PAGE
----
Jaguar F-Pace SVR updated with new looks, more grunt under the hood

Following the debut of the updated F-Pace SUV, Jaguar has now also given the performance-oriented SVR variant a refresh, with more grunt under the hood alongside some performance-oriented tweaks, a nip and tuck to its exterior design, and pretty much an all-new interior to match.

Like before, the Jaguar F-Pace SVR is powered by the tried-and-true 5.0-litre supercharged V8 engine. While horsepower output is unchanged, the new F-Pace SVR gains an additional 20 Nm of torque to make 550 hp and 700 Nm of torque. As a result, the century sprint is now completed three-tenths faster than before at 4.0 seconds, while top speed is increased by 3 km/h to 286 km/h.

To handle the extra torque from the powertrain, Jaguar has given the new SVR the same torque converter eight-speed automatic gearbox from the Nurburgring record-breaking XE SV Project 8. Other changes include a retuned rear Electronic Active Differential for better torque distribution, new electronic steering power-assistance system, as well as revised chassis bushes to go alongside the retuned adaptive suspension system.

The configurable driving modes also received an update to its software, resulting in a more defined difference between the different driving modes, in particular between Dynamic and Comfort; Jaguar says the new F-Pace SVR is now “more comfortable and enjoyable to drive at a relaxed pace”, without compromising its high-speed dynamics.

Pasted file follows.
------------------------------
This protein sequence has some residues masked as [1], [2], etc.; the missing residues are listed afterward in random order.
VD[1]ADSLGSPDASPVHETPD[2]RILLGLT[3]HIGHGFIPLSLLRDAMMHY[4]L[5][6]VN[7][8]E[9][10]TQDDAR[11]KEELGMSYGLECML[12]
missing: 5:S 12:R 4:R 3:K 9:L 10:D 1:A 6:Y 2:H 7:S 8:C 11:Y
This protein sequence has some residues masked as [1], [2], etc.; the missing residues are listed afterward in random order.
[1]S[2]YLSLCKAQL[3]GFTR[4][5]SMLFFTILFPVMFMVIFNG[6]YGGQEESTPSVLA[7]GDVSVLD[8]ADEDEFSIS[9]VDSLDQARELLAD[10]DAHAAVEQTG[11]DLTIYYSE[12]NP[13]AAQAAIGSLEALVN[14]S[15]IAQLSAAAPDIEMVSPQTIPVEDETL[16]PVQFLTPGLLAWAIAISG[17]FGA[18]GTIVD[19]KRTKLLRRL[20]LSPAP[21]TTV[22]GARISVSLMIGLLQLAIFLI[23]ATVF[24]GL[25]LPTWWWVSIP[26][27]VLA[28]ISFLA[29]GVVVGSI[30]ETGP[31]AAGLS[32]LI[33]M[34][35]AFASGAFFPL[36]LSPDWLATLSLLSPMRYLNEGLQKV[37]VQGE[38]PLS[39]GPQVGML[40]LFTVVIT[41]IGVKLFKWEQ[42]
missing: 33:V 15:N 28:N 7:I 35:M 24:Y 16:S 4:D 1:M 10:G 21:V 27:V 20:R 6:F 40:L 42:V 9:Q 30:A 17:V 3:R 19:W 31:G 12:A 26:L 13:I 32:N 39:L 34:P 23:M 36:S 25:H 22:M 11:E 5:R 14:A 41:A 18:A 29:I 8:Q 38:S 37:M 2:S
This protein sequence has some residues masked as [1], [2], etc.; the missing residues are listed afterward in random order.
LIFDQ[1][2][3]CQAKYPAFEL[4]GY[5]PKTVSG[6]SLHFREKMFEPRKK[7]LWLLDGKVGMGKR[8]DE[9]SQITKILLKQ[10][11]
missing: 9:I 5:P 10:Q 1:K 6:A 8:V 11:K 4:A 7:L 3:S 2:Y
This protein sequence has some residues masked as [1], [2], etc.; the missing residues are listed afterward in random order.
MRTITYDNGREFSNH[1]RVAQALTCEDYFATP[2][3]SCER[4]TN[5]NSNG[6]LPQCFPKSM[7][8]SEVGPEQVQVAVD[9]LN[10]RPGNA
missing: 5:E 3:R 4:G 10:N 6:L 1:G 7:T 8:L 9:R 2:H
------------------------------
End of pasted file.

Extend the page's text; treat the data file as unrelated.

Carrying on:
There’s also a new Dynamic Launch feature, which uses driveline inertia to maintain power to the wheels during gear changes, which supposedly helps with the F-Pace SVR’s acceleration from a standstill. The SVR also receives a new Integrated Power Booster for the brakes, which uses an electric booster rather than a vacuum system to deliver improved stopping performance and enhanced brake feel.

As for visual changes, the SVR receives pretty much the same set of changes to the facelifted “regular” Jaguar F-Pace, including the slimmer LED headlights, “double chicane” tail lights, and larger grille. There’s a new front bumper with bigger side air intakes which according to Jaguar helps with brake and engine cooling, and while changes look to be minimal, the overall drag coefficient has actually dropped from 0.37 Cd to 0.36 Cd.

Changes to the interior are more obvious, headlined by the new 11.4-inch curved touchscreen infotainment display running on Jaguar’s latest Pivi Pro software with Apple CarPlay and Android Auto Connectivity, over-the-air software update capabilities, and an optional wireless charging pad.

The overall dashboard architecture has also been simplified, alongside a newly-redesigned steering wheel with zinc-alloy pedal shifters, and a new chunkier gear selector. The racing-inspired front bucket seats are wrapped in Alcantara as standard, but can also be optioned with Windsor leather.



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